As Microsoft tries again, with a major bang to become relevant in the mobile community, the software giant has take some practical steps to rival Google’s Android and Apple’s iOS which control over 90% of global mobile devices available to users.
Unlike BlackBerry which let users run Android apps on BlackBerry 10 devices, Microsoft is taking another technical approach to break the backbone of Android and iOS with its hotly anticipated unified Windows 10 OS releasing this summer.
Developers are not willing to build apps on the unpopular Windows phones, but Microsoft may have found a way to turn the tides. Apps built for Android and iOS would be able to run on Windows 10 devices. Unlike BlackBerry’s approach, where you had to sideload Android apps or find a way to install Google Play on the device, the apps would technically be Windows apps, available only within Microsoft app store.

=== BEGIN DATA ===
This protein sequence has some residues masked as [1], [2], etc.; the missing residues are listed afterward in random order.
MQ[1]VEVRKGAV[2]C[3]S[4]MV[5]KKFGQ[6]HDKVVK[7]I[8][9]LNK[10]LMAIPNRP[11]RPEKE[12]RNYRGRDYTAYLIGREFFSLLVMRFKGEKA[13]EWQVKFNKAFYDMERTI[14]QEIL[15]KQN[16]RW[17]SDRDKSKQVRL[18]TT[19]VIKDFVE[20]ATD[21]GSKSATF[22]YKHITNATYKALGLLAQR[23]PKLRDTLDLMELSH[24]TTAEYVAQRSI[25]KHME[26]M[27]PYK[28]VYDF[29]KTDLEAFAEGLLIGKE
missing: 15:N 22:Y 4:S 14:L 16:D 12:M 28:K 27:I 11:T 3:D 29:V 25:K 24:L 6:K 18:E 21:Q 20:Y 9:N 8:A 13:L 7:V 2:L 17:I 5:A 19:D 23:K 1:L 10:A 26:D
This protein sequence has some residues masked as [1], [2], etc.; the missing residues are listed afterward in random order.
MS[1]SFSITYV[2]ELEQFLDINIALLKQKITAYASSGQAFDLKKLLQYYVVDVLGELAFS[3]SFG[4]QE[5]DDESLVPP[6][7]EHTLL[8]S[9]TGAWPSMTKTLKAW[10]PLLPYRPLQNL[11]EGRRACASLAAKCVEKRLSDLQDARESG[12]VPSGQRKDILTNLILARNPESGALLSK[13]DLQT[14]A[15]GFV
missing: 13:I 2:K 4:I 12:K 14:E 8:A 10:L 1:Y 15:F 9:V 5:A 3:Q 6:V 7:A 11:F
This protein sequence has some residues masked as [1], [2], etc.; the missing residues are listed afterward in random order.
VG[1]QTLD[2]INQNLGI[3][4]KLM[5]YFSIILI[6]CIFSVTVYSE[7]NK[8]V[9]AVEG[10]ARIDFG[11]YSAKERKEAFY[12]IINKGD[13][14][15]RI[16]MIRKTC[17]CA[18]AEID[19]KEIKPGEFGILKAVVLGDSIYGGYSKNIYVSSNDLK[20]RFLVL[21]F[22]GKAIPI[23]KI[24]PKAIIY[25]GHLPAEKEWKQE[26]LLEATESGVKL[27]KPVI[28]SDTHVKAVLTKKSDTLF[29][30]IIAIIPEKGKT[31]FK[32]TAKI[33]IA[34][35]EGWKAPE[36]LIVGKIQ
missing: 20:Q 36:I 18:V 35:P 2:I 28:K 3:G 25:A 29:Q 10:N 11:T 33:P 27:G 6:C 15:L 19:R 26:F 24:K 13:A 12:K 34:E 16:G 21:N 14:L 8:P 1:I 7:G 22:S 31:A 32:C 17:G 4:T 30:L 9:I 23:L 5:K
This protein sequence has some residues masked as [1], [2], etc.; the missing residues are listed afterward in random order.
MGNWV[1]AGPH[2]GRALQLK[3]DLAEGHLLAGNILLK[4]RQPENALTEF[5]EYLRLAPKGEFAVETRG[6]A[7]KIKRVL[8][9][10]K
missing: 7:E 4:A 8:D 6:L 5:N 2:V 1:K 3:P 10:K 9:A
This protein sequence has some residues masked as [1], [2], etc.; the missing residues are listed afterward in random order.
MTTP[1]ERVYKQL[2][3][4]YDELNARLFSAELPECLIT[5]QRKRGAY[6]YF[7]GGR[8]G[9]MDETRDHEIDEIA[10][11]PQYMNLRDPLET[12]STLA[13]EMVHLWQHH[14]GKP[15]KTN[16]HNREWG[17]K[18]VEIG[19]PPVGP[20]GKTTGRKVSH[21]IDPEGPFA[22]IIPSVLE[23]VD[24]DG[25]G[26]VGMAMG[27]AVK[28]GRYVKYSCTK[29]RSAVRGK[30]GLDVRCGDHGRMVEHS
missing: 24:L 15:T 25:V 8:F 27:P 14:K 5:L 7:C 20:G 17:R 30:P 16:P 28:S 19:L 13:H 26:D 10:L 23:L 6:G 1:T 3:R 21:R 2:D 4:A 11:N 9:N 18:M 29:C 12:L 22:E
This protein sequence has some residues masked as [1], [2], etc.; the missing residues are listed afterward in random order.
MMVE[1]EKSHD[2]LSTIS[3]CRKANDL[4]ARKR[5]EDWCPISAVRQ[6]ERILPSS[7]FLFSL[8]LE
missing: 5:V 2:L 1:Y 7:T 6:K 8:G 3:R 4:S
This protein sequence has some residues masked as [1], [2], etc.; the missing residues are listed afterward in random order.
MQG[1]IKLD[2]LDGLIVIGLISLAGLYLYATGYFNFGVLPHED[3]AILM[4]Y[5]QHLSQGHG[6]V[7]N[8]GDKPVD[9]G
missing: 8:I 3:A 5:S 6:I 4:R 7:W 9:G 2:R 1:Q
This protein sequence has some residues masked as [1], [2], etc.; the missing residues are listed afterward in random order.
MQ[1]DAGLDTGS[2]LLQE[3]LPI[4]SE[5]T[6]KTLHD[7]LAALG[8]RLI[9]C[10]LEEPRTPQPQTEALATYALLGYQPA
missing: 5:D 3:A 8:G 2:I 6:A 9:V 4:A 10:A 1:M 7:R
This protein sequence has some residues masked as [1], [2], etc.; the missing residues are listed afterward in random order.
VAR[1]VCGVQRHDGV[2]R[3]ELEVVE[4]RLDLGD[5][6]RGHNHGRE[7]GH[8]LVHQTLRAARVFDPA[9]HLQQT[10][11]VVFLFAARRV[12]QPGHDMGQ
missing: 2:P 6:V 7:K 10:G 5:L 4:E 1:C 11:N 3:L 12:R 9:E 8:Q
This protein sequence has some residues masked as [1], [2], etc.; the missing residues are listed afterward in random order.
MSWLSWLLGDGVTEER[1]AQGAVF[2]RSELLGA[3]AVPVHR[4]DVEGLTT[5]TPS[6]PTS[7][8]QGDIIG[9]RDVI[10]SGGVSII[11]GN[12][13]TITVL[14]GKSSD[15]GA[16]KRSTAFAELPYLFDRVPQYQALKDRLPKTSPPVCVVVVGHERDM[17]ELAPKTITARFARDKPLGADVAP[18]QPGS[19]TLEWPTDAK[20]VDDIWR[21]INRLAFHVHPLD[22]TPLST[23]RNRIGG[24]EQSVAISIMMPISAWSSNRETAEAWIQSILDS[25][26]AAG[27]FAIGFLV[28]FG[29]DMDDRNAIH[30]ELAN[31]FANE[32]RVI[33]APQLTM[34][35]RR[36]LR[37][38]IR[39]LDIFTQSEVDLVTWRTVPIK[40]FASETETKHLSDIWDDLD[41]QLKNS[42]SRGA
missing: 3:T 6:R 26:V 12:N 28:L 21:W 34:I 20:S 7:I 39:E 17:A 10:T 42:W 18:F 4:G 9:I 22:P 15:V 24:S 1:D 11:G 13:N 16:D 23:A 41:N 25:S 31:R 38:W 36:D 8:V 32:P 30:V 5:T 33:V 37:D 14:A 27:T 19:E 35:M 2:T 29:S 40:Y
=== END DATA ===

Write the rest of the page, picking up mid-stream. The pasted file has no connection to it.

The apps will not use Google services but Microsoft’s, like the Bing maps. This is where Microsoft would be able to get revenue and keep its mobile ecosystem refreshed. You would recall that Samsung, who account for roughly 75% of the total Android market-share finds itself in this dilemma, where Google continues to make huge profits from every Samsung devices sold, this has equally forced Samsung to re-think its mobile strategy with the development of the new Tizen OS, in a attempt to create an ecosystem centered across Samsung, but has been consumed with several embarrassing delays. No one knows for sure, if Tizen would be a success or an instant flop!
Developers will be able to use the vast majority of their Android code to turn their apps into Windows-compatible versions, which will work on Windows phones running a special subsystem, said Microsoft Executive Vice President Terry Myerson in San Francisco at the Microsoft’s developer conference.
Myerson shocked everyone when he revealed plans which made it extremely easy for iOS developers to make Windows apps. He said Microsoft’s developer software will be compatible with Objective C, Apple’s main programming language.
Neither Google nor Apple has responded to Microsoft’s shocking move. No one saw this coming, but should Microsoft play its cards well, Android and iOS should be gearing up for the stiffest competition yet.